1955 Le Mans disaster
The 1955 Le Mans disaster occurred during the 24 Hours of Le Mans motor race at Circuit de la Sarthe in Le Mans, France on 11 June 1955. A major crash caused large fragments of debris to fly into the crowd, killing 83 spectators and French driver Pierre Bouillin (who raced under the name Pierre Levegh) and injuring nearly 180 more. It was the most catastrophic crash in motorsport history, and it prompted Mercedes-Benz to retire from motor racing until 1989.
The crash started when Jaguar driver Mike Hawthorn pulled to the right side of the track in front of Austin-Healey driver Lance Macklin and started braking for his pit stop.
Macklin swerved out from behind the slowing Jaguar into the path of Levegh, who was passing on the left in his much faster Elektron magnesium-alloy bodied Mercedes-Benz 300 SLR.
Levegh rear-ended Macklin at high speed, overriding Macklin's car and launching his own car through the air.
Levegh's car skipped over a protective earthen berm at 200 km/h (125 mph) and made at least two impacts within the spectator area, the last of which caused it to disintegrate, throwing him onto the track where he was instantly killed, and sending large pieces of debris into the packed spectator area in front of the grandstand, including the engine block, front suspension, and hood. The rear of Levegh's car landed on the berm and exploded into flames.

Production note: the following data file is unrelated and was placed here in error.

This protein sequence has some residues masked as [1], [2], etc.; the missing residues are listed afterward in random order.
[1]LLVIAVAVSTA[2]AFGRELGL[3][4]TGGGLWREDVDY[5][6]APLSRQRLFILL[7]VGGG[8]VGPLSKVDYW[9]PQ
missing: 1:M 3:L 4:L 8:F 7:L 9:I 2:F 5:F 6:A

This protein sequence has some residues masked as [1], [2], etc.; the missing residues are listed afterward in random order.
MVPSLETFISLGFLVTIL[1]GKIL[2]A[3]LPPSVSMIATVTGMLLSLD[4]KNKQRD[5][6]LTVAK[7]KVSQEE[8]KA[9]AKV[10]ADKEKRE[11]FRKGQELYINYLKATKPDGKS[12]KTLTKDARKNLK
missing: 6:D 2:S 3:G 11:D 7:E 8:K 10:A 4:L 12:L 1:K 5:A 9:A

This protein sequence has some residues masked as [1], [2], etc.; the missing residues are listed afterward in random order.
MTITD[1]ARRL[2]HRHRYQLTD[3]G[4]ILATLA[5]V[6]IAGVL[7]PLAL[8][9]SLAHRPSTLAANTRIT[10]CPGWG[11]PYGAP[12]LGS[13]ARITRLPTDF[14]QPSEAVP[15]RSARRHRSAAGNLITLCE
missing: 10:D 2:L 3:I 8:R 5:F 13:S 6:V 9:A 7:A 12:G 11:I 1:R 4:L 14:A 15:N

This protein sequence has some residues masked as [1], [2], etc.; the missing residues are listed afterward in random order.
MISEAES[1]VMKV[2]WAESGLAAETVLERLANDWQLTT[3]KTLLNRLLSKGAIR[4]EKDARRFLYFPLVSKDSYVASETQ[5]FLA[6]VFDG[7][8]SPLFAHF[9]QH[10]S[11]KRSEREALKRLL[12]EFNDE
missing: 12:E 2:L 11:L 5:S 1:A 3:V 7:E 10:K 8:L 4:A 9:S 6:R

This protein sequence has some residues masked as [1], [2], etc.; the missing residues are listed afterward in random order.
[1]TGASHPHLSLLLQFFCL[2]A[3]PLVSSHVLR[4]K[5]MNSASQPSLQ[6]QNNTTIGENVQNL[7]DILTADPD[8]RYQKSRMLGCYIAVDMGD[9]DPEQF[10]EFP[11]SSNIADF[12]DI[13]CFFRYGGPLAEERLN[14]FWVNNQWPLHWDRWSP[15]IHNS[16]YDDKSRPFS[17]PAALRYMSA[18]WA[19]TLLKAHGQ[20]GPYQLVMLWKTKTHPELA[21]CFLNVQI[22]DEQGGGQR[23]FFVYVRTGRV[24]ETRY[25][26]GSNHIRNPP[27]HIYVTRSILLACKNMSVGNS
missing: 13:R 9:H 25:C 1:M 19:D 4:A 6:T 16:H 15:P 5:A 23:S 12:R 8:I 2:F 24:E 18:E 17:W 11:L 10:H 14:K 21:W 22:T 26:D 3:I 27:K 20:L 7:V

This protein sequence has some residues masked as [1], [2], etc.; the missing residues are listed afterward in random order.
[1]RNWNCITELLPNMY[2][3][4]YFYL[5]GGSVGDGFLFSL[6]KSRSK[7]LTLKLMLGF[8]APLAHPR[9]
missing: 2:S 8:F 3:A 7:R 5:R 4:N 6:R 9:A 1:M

Pierre Eugène Alfred Bouillin was a French sportsman and racing driver. He took the racing name Pierre Levegh in memory of his uncle.
(Video shows the crash)
The Le mans organizers did not stop the race
in order to not cause people from the stands too overflow the walking areas/roads, in order to allow ambulances to have an easier access.
Accounts put the death toll at 80 to 84 (spectators plus Levegh), either by flying debris or from the fire, with a further 120 to 178 injured. Other observers estimated the toll to be much higher. It has remained the most catastrophic crash in motorsport history. A special mass was held in the morning in the Le Mans Cathedral for the first funerals of the victims.
The death toll led to an immediate temporary ban on motorsports in France, Spain, Switzerland, Germany, and other nations, until the racetracks could be brought to a higher safety standard. In the United States, the American Automobile Association (AAA) dissolved their Contest Board that had been the primary sanctioning body for motorsport in the U.S. (including the Indianapolis 500) since 1904. It decided that auto racing detracted from its primary goals, and the United States Automobile Club was formed to take over the race sanctioning and officiating.